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Vaping bill passes committee, Senators say more work needed

A bill proponents say would target the availability of vaping products to children and teens passed a Senate committee on Wednesday, but Senators said several details, including its impact on small retailers and the concerns of several health organizations, could keep it from getting a final vote in the remaining days of this legislative session.

“What this bill simply does, it makes it illegal for retailers to sell all vape products to anyone under 21,” sponsor Rep. Barbara Drummond, R-Mobile, said in the committee meeting. “It’s not about tobacco, it’s a vape bill.” 

But opponents say it’s very much about tobacco.  About two dozen health and children’s advocacy groups signed a letter asking lawmakers not to pass the legislation.

“Our organizations urge you to oppose House Bill 319 and Senate Bill 271 and instead focus on proven tobacco control policies, such as comprehensive tobacco retail licensure, adequate funding for the tobacco prevention and control program, 100% smoke free laws and increasing the price of tobacco products to make them unaffordable to youth,” the letter said. It was signed by the American Cancer Society, the Coalition for Tobacco-Free Alabama, Voices for Alabama’s Children and the Jefferson County Department of Public Health, among many others, and seemed to give several Senators pause Wednesday.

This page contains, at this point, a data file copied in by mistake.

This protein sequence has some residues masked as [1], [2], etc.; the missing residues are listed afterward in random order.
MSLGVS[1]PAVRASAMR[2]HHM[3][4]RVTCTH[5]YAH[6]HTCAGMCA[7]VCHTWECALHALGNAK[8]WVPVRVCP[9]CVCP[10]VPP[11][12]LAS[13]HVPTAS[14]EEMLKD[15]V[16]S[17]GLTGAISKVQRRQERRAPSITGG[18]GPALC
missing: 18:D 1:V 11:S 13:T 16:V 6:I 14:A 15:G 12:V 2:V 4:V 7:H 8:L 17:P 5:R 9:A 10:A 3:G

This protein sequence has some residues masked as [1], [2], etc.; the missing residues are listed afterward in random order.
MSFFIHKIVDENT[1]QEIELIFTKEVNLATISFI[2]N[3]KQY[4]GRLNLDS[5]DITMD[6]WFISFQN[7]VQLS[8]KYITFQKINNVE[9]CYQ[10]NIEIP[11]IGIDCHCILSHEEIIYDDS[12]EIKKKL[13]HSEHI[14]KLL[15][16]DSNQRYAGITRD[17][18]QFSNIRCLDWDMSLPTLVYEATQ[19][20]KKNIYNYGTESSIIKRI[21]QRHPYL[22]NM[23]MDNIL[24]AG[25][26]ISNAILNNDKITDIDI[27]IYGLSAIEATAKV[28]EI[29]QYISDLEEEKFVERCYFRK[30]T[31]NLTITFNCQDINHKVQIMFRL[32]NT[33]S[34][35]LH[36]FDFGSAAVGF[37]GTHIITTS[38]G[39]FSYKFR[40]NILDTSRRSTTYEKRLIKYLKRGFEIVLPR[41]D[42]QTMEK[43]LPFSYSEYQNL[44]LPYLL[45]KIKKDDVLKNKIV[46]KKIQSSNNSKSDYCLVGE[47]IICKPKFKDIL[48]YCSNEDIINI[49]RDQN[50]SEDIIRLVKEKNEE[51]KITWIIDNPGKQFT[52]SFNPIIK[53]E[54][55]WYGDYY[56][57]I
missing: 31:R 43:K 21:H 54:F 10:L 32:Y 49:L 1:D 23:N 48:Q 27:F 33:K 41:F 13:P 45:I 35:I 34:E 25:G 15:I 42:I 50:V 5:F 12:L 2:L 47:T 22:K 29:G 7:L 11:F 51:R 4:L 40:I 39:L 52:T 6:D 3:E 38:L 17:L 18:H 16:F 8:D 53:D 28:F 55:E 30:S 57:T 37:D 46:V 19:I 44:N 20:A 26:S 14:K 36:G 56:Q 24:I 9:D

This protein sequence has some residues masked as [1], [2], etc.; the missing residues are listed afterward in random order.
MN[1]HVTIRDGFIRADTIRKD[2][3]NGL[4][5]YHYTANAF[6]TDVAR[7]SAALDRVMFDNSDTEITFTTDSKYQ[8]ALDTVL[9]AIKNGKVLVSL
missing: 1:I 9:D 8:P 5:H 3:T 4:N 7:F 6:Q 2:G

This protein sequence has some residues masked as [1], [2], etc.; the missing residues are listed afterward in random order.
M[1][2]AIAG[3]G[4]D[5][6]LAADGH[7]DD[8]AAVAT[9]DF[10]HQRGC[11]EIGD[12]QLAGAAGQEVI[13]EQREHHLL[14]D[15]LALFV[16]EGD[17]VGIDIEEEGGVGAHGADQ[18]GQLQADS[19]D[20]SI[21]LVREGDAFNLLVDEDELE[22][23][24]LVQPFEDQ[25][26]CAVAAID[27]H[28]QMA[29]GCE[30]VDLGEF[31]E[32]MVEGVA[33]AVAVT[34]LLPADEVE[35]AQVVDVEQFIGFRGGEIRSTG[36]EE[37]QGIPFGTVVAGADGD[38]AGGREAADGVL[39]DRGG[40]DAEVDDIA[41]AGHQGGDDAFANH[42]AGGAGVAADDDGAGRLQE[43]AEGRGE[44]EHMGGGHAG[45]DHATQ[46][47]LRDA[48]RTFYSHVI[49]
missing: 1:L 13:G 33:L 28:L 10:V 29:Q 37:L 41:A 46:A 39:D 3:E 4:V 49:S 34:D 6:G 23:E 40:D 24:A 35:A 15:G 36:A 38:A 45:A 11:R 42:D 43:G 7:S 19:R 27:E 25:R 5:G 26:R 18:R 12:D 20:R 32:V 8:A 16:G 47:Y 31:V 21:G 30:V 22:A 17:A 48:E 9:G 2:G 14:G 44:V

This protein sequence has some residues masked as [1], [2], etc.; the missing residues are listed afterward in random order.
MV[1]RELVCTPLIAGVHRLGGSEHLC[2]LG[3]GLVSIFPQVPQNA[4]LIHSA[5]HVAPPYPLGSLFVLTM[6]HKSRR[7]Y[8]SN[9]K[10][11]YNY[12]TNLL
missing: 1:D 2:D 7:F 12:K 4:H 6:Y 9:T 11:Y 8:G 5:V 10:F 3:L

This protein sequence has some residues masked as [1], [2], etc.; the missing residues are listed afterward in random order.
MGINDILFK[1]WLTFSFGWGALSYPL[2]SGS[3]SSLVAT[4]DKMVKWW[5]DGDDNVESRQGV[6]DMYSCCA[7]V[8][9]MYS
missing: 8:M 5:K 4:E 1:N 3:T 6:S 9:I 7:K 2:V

“There are some problems that are going to have to be resolved going forward,” Sen. Chris Elliott, R-Josephine, told Drummond.

Several owners and representatives of vape stores spoke against the bill. Joe Ferrell, representing vape retailers, said the establishments are already only open to those 21 and up. The bill puts unneeded restrictions on the stores and their products and would put 1,800 vape shops out of business, he said.

“(Under this bill), you will see big tobacco have a monopoly,” Ferrell said. 

At the same meeting, educators begged lawmakers to pass the bill in an effort to stop children’s access to vaping products. Andrew Howard, representing Mobile County Schools, said the system had 1,200 documented instances of students with vaping products this school year.

Blount County Schools Superintendent Rodney Green said he’s seen fourth graders with vape products.

“We welcome any legislation, any restrictions, any penalties … to keep vapes away from kids,” Green said. 

The bill allows for those under 21 caught with vape products to receive fines starting at $50 for first offenses up to $200. Community service hours are also an option.

“Big tobacco targeted kids with fruity flavors and successfully addicted a whole new generation of kids to nicotine,” Jada Shaffer, senior regional lead of government affairs for the American Heart Association, said in a written statement on Tuesday. “And now they are shifting the blame to kids and penalizing them. HB319/SB271 further victimizes Alabama’s children all over again.”

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